For weeks now, I've been meaning to write a post containing a Top of the Pops list (or Top of the Scot Goes Pops list) of the stupidest things that unionist commentators said in the immediate aftermath of the referendum. Hopefully I'll still get around to doing it, because there's a hell of a selection, but in the meantime let's remember just one particular gem - I think it was possibly a Daily Mail editorial that said about Alex Salmond's resignation, "with one deft flick of the electorate's knife, the fish-faced king was no more". I may not have remembered the last bit correctly, but it was some such gibberish. The gist was that, far from the reality of Mr Salmond being this country's most popular and trusted political leader, we instead live in a parallel universe where the voters loathe him as much as the Daily Mail does, and where they "defeated" him in order to "expel" him from office. (And of course he didn't resign of his own free will, or anything like that.) So presumably on Planet Mail, whenever a party leader resigns immediately after a referendum, we can take it as read that the party in question suffered a humiliating defeat in that referendum. Therefore, the fact that Johann Lamont has just resigned as Scottish Labour "leader" means that the No-supporting Labour party must have lost the independence referendum. Hmmm. It's confusing, isn't it?
I'll be honest - my first reaction upon hearing the news was one of bitter disappointment. Ms Lamont has been an absolutely dreadful leader - it's a moot point whether she's been even worse than her predecessor Iain "the Snarl" Gray, but at the very least she's been just as bad. If only she had stayed in harness for eighteen more months, it would have been a racing certainty that Labour would have suffered a third successive defeat in a Holyrood election. Now of course, there are any number of dire Scottish Labour parliamentarians in both Edinburgh and London who might be fancying their chances tonight, and who would just as reliably assist the SNP in securing the hat-trick. But it seems to me that Labour have nothing really to lose from a vacancy now - at worst, things will stay as they are, but there's just a chance they might find someone half-decent to take over, in which case Nicola Sturgeon might be given a run for her money in 2016.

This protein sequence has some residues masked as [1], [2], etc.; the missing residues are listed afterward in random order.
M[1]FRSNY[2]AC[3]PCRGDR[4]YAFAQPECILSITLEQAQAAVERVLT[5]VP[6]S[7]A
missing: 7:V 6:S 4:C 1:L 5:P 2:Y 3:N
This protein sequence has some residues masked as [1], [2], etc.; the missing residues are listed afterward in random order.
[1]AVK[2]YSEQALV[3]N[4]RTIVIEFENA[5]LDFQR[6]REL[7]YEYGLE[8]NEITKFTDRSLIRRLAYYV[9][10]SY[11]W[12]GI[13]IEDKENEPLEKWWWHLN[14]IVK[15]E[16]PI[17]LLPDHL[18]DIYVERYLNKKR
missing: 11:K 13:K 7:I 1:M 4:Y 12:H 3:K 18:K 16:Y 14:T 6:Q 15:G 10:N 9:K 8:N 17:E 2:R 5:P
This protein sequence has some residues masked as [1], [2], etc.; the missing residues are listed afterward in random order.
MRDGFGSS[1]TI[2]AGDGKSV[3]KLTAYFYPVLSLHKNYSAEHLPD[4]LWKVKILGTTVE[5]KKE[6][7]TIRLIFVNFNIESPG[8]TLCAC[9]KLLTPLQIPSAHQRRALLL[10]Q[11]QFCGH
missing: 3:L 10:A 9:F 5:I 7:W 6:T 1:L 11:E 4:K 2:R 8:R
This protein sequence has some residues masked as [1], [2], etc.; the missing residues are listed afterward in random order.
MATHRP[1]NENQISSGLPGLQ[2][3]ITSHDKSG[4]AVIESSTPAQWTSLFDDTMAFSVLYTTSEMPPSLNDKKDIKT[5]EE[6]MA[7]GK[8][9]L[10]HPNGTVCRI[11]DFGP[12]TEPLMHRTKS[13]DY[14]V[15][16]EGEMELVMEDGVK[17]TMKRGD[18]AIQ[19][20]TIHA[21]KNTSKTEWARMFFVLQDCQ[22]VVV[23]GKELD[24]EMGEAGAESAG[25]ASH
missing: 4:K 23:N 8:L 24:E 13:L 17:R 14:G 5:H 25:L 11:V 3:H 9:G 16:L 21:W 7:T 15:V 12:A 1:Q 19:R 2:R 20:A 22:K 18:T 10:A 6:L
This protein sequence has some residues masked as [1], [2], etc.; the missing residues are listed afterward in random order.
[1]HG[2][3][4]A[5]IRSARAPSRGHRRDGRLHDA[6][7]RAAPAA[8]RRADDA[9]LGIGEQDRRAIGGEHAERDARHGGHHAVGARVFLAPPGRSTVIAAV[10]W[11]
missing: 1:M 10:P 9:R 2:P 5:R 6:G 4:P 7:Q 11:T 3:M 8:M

So I was feeling pretty downhearted, until I realised that Lamont's departure was by no means an amicable parting of the ways, and that she had tossed a grenade into the constitutional debate with her stated reasons for resigning. Hopefully that means there's at least a chance that something positive will come out of this. Surely the new Labour for Scotland group will now have to rise to the challenge of putting up a candidate to argue the case for a much more radical devolution package, and also for their London colleagues to take a "hands off" approach on matters that are properly the province of the Scottish party. Even if that candidate doesn't win, they might be able to set the tone of the leadership campaign, and secure concessions from the eventual winner. If as a result Labour finally becomes the party of devolution that they've always claimed to be, they might be much more formidable opponents for the SNP, but that would be a price well worth paying for this country's sake.
If I could set aside all strategic considerations, I should probably take nothing but satisfaction from Lamont's demise, because she (or at least her public persona) is the absolute epitome of everything I loathe about the Labour party. I'm not just saying that because she happens to be the outgoing leader - I remember thinking it when I first saw her on television way back in the 1990s. It's like she sees Scotland as a dreamy, spoilt teenager, who needs to be given an endless series of bitter lectures about the stupidity of expecting too much from life. The notorious "shut up and eat your cereal" ad from the No campaign could almost have been Lamont : The Movie. If it's really true that she's been pushing the pro-devolution case behind the scenes, that does make me think better of her, but what I don't understand is why she had to wait until she resigned to speak out publicly. Why not use her mandate to say "I'm the elected leader of the Scottish Labour Party, and it's time to stop encroaching on my territory"? The whole point of having your own mandate is that you can't be sacked by Ed Miliband for talking out of turn. Well, that's the theory - hopefully her successor might have the bravery to turn that theory into something more concrete.
Final thought - if Labour can't rediscover their roots, could they at least give us a three-cornered leadership contest between Terry Kelly, James Kelly (my esteemed MSP namesake) and Alex "Braveheart" Gallagher to cheer us all up?